Monday, November 22, 2010

The social cost to academic achievement

A very interesting new study about the phenomenon of "acting white", with nuanced results:

Such a study has at last been published.

It used a sample of over 13,000 students, averaging about 15 years old. Social acceptance was measured with a simple 4 question interview that asked whether they felt socially accepted, and the frequency with which they felt lonely, felt disliked, or felt people were unfriendly to them.

The study took measures at two time points and examined the change in social acceptance across the year. The question of interest is whether students' academic achievement (measured as grade point average) at Time 1 was related to the change in social acceptance over the course of the year.

For White, Latino, and Asian students, it was—positively. That is, the higher a student's GPA was at Time 1, the more likely it was that his or her social acceptance would increase during the coming year. It was not a big effect, but it was present.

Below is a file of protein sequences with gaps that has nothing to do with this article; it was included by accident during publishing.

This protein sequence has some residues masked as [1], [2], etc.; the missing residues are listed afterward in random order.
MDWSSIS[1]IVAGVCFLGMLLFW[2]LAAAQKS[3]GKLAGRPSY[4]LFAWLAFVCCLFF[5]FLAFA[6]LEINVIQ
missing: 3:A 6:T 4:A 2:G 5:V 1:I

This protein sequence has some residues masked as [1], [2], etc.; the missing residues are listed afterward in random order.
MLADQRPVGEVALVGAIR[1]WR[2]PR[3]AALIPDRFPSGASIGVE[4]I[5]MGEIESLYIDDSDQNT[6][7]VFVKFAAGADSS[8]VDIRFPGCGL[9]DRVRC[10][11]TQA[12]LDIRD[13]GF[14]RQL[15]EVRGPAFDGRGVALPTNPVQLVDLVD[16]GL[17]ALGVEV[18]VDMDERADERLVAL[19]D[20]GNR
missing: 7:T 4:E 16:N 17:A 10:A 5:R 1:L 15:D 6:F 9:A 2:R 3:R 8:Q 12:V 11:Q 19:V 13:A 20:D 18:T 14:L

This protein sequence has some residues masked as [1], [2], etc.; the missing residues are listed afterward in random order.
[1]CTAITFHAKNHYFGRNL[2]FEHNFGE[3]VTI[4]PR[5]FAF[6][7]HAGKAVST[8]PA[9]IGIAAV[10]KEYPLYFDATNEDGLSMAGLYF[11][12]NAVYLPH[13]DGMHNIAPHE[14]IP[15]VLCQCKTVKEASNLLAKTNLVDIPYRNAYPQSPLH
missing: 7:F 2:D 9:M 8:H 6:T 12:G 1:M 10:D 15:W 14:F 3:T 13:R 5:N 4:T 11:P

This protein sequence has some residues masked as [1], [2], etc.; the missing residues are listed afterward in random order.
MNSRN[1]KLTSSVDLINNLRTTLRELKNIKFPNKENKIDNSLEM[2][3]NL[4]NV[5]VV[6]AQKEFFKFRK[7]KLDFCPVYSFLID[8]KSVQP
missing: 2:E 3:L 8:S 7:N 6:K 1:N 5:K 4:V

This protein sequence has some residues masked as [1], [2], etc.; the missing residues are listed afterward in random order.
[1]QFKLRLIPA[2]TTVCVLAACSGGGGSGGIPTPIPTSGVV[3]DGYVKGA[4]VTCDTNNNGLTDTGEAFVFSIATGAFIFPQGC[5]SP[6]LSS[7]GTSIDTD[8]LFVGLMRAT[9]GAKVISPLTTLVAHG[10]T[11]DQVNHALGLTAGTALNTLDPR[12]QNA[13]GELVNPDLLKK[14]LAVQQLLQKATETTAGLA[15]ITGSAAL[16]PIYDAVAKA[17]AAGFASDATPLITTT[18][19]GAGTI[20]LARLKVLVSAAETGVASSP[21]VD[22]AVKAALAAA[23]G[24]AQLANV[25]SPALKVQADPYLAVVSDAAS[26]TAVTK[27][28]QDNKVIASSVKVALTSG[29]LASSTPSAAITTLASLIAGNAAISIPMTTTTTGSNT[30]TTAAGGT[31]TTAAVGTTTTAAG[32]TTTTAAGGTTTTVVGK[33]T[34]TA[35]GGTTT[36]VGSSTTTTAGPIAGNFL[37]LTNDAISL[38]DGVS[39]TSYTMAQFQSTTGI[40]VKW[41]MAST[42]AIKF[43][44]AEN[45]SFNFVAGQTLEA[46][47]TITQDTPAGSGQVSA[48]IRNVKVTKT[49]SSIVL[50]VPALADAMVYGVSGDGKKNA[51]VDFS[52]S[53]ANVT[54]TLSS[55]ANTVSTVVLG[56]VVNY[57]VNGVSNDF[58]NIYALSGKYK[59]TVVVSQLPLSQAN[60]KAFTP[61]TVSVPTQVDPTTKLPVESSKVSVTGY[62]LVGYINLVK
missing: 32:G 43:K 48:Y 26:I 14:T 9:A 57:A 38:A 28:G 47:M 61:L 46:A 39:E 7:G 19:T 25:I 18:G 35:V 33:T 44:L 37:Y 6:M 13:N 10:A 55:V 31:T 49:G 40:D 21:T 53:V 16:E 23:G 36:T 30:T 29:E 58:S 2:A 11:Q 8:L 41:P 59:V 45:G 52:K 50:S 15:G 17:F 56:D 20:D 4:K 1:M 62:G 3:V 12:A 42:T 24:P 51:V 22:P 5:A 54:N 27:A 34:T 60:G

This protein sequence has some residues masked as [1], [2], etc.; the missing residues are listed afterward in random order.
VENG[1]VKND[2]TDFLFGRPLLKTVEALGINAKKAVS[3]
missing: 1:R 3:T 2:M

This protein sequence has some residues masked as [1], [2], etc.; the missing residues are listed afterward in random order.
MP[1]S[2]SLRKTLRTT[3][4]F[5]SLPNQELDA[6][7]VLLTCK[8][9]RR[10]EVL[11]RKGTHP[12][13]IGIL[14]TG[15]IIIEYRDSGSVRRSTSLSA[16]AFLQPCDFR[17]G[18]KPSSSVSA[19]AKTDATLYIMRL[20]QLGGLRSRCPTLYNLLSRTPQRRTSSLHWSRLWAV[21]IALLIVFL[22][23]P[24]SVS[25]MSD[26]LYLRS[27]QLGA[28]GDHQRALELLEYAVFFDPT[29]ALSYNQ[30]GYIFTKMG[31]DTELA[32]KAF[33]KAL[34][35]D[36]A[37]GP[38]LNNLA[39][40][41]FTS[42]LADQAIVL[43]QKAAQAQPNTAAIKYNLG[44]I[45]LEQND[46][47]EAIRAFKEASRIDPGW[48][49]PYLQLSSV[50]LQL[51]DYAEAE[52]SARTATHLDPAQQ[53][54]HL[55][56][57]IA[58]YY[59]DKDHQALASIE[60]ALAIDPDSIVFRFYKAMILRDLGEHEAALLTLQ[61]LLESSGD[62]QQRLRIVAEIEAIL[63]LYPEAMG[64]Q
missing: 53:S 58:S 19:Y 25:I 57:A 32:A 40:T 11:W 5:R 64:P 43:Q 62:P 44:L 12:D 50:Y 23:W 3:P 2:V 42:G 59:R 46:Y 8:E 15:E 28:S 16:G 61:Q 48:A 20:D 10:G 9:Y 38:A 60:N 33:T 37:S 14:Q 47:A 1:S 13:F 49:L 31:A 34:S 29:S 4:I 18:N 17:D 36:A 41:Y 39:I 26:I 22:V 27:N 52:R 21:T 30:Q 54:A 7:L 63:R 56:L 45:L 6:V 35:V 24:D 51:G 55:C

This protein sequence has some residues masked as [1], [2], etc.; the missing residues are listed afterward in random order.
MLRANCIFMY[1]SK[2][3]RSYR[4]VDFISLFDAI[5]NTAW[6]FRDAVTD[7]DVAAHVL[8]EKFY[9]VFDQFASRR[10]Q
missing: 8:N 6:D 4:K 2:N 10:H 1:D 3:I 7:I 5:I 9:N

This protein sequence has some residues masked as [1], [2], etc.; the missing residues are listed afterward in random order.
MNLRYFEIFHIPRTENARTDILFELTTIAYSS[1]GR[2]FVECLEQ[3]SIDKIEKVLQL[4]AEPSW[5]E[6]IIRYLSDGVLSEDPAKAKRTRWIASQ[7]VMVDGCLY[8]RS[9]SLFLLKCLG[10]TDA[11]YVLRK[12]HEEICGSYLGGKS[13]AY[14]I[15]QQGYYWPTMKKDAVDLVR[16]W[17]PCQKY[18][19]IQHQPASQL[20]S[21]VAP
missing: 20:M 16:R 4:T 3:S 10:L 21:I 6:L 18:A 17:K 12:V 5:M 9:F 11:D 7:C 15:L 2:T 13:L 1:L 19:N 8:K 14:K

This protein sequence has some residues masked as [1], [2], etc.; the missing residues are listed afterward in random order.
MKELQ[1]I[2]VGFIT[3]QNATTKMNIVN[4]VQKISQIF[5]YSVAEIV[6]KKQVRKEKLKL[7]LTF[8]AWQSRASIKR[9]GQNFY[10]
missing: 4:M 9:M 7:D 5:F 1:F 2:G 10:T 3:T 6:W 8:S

For African American and Native American students the opposite was true. A higher GPA predicted *lower* social acceptance during the following year. This effect was stronger than the positive effect for the other ethnic groups.

Thus, it seemed that the simpler version of the "acting white" hypothesis was supported.

But the story turned out to be a bit more complicated.

Further analyses showed that there was a social penalty for high achieving African Americans *only* at schools with a small percentage of black students. The cost was not present at high-achieving schools with mostly African-American students, or at any low-achieving schools.


The social cost to academic achievement

By Daniel Willingham

(Cognitive scientist Daniel Willingham is a psychology professor at the University of Virginia and author of "Why Don't Students Like School?")

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